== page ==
Bucatini with Cauliflower


This exotic combination is the most common Sicilian way of preparing pasta with cauliflower. Pine nuts and currants are used together in so many Sicilian dishes that markets sell them already combined. For that reason, it’s probably safe to say that most Sicilian cooks don’t plump the currants or toast the pine nuts for this dish, but I think both are worth doing.

 It’s always a challenge to specify an accurate quantity of saffron threads because they are awkward to measure. Err on the light side. You can always add more, but too much saffron can ruin a dish. From Four Seasons Pasta.

  • Generous 1/8 teaspoon saffron threads, or more if needed
  • 3 tablespoons currants or golden raisins
  • 1 medium cauliflower, 1-1/2 to 1-3/4 pounds
  • 6 tablespoons extra virgin olive oil
  • 1 yellow onion, finely minced
  • Pinch hot pepper flakes
  • Kosher or sea salt
  • 8 anchovy fillets, minced to a paste
  • 3 tablespoons toasted pine nuts
  • 2 tablespoons minced Italian parsley
  • 1 pound bucatini, perciatelli or spaghetti
  • 1/2 cup fine bread crumbs toasted in olive oil, optional

Soak the saffron threads in 2 tablespoons water for at least 20 minutes to allow their flavor to bloom. Plump the currants or raisins in 3 tablespoons warm water for about 20 minutes.

 Bring a large pot of salted water to a boil over high heat. Trim the cauliflower, removing any leaves and separating the florets from the stems. Try to leave the florets in large clusters so they don’t get soggy when cooked.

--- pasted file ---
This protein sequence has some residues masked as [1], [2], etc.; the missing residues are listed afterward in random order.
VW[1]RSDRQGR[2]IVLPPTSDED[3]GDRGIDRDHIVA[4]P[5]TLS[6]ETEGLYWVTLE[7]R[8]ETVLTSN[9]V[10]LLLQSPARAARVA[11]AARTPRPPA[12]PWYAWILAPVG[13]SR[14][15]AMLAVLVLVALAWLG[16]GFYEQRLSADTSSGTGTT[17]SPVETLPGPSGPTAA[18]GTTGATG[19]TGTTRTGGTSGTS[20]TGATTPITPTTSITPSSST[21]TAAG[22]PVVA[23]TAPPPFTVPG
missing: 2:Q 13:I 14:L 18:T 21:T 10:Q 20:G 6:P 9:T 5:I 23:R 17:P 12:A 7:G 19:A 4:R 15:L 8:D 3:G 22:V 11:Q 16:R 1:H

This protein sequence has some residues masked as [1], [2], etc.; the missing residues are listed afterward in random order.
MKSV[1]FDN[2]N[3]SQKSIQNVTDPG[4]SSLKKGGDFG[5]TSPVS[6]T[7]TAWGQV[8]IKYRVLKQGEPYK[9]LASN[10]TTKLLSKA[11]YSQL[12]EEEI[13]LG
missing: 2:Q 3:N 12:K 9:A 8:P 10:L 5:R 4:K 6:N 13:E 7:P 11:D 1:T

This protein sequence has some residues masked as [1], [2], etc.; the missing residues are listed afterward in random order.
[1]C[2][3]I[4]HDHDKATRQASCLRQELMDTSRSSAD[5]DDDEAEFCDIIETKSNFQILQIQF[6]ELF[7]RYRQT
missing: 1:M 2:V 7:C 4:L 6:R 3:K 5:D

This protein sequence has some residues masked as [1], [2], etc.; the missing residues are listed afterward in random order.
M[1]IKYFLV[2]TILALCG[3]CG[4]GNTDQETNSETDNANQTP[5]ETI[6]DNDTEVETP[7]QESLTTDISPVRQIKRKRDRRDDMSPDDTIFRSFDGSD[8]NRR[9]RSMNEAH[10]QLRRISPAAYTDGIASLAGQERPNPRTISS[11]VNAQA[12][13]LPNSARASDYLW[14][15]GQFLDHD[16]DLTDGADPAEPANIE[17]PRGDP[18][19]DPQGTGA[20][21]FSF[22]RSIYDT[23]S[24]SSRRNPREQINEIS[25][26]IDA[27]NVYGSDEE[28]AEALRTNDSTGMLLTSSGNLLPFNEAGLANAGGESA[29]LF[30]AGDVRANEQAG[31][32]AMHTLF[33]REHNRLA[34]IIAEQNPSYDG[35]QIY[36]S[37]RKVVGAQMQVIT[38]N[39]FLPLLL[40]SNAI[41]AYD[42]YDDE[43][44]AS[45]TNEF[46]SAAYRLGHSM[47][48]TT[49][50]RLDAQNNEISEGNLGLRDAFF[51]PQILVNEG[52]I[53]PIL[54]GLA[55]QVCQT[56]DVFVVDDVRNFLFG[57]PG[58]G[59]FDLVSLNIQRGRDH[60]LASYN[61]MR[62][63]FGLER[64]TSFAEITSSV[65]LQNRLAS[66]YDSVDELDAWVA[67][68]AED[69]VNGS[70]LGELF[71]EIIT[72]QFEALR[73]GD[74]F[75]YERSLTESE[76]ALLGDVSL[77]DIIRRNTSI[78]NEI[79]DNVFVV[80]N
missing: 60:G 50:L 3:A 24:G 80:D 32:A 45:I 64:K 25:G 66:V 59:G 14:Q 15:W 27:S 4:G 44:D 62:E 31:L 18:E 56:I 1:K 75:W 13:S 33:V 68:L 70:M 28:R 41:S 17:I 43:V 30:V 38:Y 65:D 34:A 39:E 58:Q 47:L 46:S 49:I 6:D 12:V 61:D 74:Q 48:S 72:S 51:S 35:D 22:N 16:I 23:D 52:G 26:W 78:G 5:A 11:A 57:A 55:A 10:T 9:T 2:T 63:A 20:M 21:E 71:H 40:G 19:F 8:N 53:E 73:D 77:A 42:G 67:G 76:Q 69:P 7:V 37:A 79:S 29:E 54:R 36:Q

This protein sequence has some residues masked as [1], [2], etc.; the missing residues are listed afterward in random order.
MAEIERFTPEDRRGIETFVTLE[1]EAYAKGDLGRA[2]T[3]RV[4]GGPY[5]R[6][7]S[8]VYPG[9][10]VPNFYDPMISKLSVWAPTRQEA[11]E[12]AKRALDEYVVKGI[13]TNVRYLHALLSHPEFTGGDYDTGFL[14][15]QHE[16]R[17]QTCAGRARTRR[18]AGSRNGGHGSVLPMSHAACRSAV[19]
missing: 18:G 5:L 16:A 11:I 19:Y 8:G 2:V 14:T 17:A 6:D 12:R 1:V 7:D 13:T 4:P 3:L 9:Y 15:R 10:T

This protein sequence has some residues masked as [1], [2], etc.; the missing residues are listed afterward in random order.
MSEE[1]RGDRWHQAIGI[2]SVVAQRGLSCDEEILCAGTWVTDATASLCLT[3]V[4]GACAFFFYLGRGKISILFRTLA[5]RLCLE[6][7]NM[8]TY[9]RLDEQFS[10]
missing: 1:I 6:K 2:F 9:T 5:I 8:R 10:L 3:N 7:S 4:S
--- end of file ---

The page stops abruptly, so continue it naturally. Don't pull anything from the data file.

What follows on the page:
Add the florets to the boiling water and cook until barely tender when pierced, about 5 minutes. Lift the cauliflower out of the boiling water and let it cool, then chop it coarsely; you should still have some large pieces. Add another 1 cup water to the pot and return to a boil.

Heat the olive oil in a large skillet over moderately low heat. Add the onion and a generous pinch of pepper flakes and sauté until the onion is soft, about 10 minutes. Add the saffron and its water and the currants with their soaking liquid. Simmer gently for a couple of minutes to flavor the onion base, then add the cauliflower. Season with salt and stir to coat with the seasonings. Cover and simmer briefly to infuse the cauliflower with the seasonings, but take care not to overcook it; it should be tender but not mushy. Add a few tablespoons of the hot pasta water if the sauce looks dry. If the saffron flavor does not seem strong enough, infuse a few more threads in a little of the hot pasta water for a minute or two, then add to the skillet.

 Uncover the cauliflower and stir in the anchovies, pine nuts, and parsley. Keep warm over low heat.

 Add the pasta to the boiling water and cook until al dente. Set aside 1 cup of the pasta water, then drain the pasta and return it to the warm pot over low heat. Add the sauce and toss well, moistening with some of the reserved pasta water as needed. Divide among warm bowls. Pass bread crumbs at the table for those who want them.

 Serves 4 to 6